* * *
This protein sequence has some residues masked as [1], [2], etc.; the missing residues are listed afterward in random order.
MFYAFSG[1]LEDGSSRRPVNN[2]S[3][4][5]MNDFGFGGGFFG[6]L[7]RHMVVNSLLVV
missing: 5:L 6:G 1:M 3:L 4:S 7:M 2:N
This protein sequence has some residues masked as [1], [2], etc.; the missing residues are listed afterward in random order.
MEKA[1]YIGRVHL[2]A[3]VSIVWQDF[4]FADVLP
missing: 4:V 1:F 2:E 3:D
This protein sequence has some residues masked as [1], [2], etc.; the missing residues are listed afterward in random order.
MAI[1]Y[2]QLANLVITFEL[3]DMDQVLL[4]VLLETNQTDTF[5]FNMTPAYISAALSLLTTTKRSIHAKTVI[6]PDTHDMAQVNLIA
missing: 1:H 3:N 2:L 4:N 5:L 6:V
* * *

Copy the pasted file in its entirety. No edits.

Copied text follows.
This protein sequence has some residues masked as [1], [2], etc.; the missing residues are listed afterward in random order.
MFYAFSG[1]LEDGSSRRPVNN[2]S[3][4][5]MNDFGFGGGFFG[6]L[7]RHMVVNSLLVV
missing: 5:L 6:G 1:M 3:L 4:S 7:M 2:N
This protein sequence has some residues masked as [1], [2], etc.; the missing residues are listed afterward in random order.
MEKA[1]YIGRVHL[2]A[3]VSIVWQDF[4]FADVLP
missing: 4:V 1:F 2:E 3:D
This protein sequence has some residues masked as [1], [2], etc.; the missing residues are listed afterward in random order.
MAI[1]Y[2]QLANLVITFEL[3]DMDQVLL[4]VLLETNQTDTF[5]FNMTPAYISAALSLLTTTKRSIHAKTVI[6]PDTHDMAQVNLIA
missing: 1:H 3:N 2:L 4:N 5:L 6:V